To Research
Peace Plans
With the aim of researching
peace, a group of students have
organized a "World Peace Through
World Law" seminar.
The seminar, sponsored by the
Peace Research and Education
Project, will conduct 12 two-hour
discussions once a week at the
Social Action Center, 715 Arch
St., following an outlined series
of topics that Mark Chesler, Grad,
has given to the participants.
Some of the topics are Evaluat-
ing the United Nations, Strength-
ening the U.N., Can We Trust the
Soviet Union, Arms Control, and
Economics of Disarmament: Fi-
nancing Peace.f
Basic Works
Suggested readings are given for
each topic to supplement the two
basic works, "W o r I d Peace
Through World Law" by Grenville
Clark and Louis Sohn and a book
of readings edited by Saul Mend-
Chesler said that he, Richard
Schmuck, Grad, and Richard
Flacks, Grad, would lead the dis-
Chesler noted that the Univer-
sity is probably the richest univer-
sity in the country in the amount
of peace research being done. He
suggested that there be more com-
munication of findings and that
this would be an aim of the semi-
Social Issues
"We aim to do research on the
important social issues of today
and share our findings on a na-
tionwide basis," Chesler comment-
ed. "Term papers, honors theses
and independent study projects
that students do for their classes
on matters of peace and disarma-
ment will be pertinent at this
He expressed hope that the Uni-
versity would adopt a course on
problems of peace. "We can pilot
this noncredit course and perhaps
export it i-f it works."
Prepare Collection
Of College Poetry
The Inter - Collegiate Poetry
Congress is now preparing its
1962-63 poetry anthology, con-
prised of poems submitted from
students at colleges and univer-
sities all over the country. Con-
tributors should submit entries to
the Congress at 203 South Third
St., Lewisburg, Pa.

set by financial problems and,'in
typical Horatio Alger fashion, soon
learned that only an unwavering
puritan discipline could gain him
the Harvard education which he
later received.,
Accepting a place with the Uni-
versity in 1891, young Lloyd had,
studied abroad at Berlin and
Heidelberg and was at that time
an applicant for his doctorate in
philosophy, which he received
from Harvard University the fol-
lowing year.
Latter Capacity
Always dignified and mindful of
scholarly poise, he was promoted
to professor in 1906 and dean of
the graduate school in 1915. It
was in the latter capacity that
Dean Lloyd performed his great-
est service to the University.
The deanship of a graduate
school calls for a man of super-
human proportions. He must be
well enough versed in all courses-
from anatomy to zoology - to be
able to direct others in their re-
spective fields of study. He must
encourage students toward origin-
al research and the publication of
its results. He must obtain funds
for the maintenance and expan-
sion of the school in businesslike
fashion. He must shape policies
and develop a strong administra-
tion system.
In all these particulars, Dean
Lloyd proved himself an adminis-
trator par excellence. When he
took over the directorship of the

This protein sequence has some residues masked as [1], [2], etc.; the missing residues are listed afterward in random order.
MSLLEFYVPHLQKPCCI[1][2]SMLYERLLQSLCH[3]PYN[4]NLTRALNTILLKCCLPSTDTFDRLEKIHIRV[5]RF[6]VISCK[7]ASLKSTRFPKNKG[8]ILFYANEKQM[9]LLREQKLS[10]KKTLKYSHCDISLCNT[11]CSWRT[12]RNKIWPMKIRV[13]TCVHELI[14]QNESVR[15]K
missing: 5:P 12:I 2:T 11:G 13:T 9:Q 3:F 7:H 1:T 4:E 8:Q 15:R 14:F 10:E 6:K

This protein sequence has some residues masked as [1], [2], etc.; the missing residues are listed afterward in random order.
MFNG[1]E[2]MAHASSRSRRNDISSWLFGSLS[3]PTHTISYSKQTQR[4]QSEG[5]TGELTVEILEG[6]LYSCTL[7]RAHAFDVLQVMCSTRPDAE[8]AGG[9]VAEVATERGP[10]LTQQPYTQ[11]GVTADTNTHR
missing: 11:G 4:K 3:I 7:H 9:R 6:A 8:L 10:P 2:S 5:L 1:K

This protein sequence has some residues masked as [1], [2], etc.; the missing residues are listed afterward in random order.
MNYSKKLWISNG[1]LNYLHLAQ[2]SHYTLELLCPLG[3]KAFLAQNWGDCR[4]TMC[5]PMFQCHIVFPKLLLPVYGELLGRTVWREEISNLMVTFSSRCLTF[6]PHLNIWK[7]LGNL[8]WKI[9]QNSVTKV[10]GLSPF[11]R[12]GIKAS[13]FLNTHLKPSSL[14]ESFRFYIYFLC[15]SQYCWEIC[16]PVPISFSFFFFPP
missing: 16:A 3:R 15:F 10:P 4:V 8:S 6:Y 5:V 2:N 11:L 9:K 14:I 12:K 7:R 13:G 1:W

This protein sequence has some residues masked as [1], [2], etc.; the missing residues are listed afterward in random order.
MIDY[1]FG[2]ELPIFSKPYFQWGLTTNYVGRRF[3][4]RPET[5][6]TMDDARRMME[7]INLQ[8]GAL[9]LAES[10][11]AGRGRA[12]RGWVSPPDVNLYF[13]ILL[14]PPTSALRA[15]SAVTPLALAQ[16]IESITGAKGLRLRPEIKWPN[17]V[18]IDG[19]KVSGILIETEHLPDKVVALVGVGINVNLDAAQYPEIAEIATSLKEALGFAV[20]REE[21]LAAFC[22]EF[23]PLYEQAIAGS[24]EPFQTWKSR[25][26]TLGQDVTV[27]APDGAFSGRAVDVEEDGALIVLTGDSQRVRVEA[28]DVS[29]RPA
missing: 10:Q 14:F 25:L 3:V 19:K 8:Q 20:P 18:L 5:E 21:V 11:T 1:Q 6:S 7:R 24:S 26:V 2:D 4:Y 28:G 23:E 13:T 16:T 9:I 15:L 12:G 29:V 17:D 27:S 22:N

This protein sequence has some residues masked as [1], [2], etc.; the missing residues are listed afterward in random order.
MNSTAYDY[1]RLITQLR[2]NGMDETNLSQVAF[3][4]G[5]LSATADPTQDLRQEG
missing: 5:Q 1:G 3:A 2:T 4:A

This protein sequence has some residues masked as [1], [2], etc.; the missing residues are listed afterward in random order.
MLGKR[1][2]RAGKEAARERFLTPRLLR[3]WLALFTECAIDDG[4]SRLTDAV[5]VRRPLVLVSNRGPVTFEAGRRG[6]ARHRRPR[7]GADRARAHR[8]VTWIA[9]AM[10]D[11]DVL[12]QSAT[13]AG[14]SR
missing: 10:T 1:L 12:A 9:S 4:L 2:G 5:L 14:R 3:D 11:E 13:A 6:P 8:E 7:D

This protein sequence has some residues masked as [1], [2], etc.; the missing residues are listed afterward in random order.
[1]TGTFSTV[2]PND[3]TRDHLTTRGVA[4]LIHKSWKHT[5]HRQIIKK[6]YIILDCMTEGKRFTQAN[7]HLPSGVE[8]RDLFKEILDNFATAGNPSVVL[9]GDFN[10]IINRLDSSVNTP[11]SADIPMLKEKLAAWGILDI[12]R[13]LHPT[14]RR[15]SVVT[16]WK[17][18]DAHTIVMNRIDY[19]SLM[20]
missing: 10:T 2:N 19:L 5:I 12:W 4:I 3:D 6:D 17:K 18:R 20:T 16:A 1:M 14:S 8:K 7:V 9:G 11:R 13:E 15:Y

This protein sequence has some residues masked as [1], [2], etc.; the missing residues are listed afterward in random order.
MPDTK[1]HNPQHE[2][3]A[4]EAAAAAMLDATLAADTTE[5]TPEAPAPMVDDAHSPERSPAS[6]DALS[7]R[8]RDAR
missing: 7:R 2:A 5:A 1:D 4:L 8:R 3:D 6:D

school in 1915, some 153 degrees
were granted. In 1926, just a year
before death took him from his
multitudinous duties, the size of
the school had more than doubled,
352 degrees being issued.
The man's capacities and ac-
DIAL 5-6240

complishments did not go unno-
ticed by' the Board of Regents.
Upon the death of President Bur-
ton in 1925, they appointed Dean
Lloyd to the post of acting presi-
dent, replacing the temporary tri-
bunal which had been in control.
for several weeks following the
president's death.
Dean Lloyd's short (8 months)
term as acting president was not
uneventful. During that span of
time, the President's Report was
drawn up, and the appropriation
was voted by the Legislature, spe-
cifying, at Dean Lloyd's insistence,
low maintenance fees and high
faculty salaries.
Thus, the dean executed his
duties as acting president with
his customary efficiency until the
appointment of the new president,
Clarence Cook Little in October,
Heart Attack
Just two years later he was
stricken with a heart attack while
addressing seniors at the annual
Swing-Outhmeeting in Hill Aud.
and died the following evening.
The talk he had been delivering
at the time of seizure was entitled
"Some Factors of a Life Worth-
At his death, Dean Lloyd had
five books, dozens of articles and
reviews to his credit. For him,
Lloyd House in West Quadrangle
was named.
DIAL 8-6416
Rita Tushlnghan,
Winner Best Pertormance Award
Cannes Film Festival 1q62
Murray Melvin
Winner Best Pertormance Award
Cannes Film Festival 1962
Winner of 4 BritIsh Academly Awudis
I t To
The RuusityAnd
Extent Of EloenceA
GotrIyt Thic

On the road to riches
it's a Sellers' riot
all the way,!

ception of Saturday
when two matinees
evening performance


a later
be pre-


Atlantic Union,...
The Office of Religious.
will conduct a conference
Atlantic Union at 4 p.m.
and Saturday, in Aud. A,

on the



Jean Renoir's

Faculty Recital...
The music school will present a
faculty recital, featuring Millard
Cates, tenor and Eugene Bossart,
pianist, at 8:30 p.m. Friday in
Rackham Lecture Hall.
Violin Recital..
The music school will sponsor
the doctoral recital of Morris
Hochberg, violin, at 8:30 p.m. Sun-
day in Lane Hall Aud.

C)NeMA.Sc0PE colO on o ,.uxe
ftumdbyWIERRERCUW." tObdnTERuu~trn


I ,

i. __..___. !

-, w




I. I -o


See the

Monday, October 8, at 8
p m. in Rackham Amphi-
theatre. Admission is by
subscription only. A sub-
scription for" the full 5
showings in the Fall series
costs $2.50. For further
nformation, call NO 3-

Tonight at 7:00 and 9:00
Ermmanuelle Riva, Eyi Okada.
RT: D. W. Griffith's Broken Ways, with

Presented by Assembly Association, Alpha Phi Omega,
and the Folklore Society

Sunday, October 14, 1962
-8:00 p.m.-
TICKETS: $3.50-$2.50-$1.50
'"r.a ;i".'5;;;vr-"a {'4.?Li:y;";r;c





I IROUt LI vu-i1 A mi inW In In , -4

Back to Top

© 2020 Regents of the University of Michigan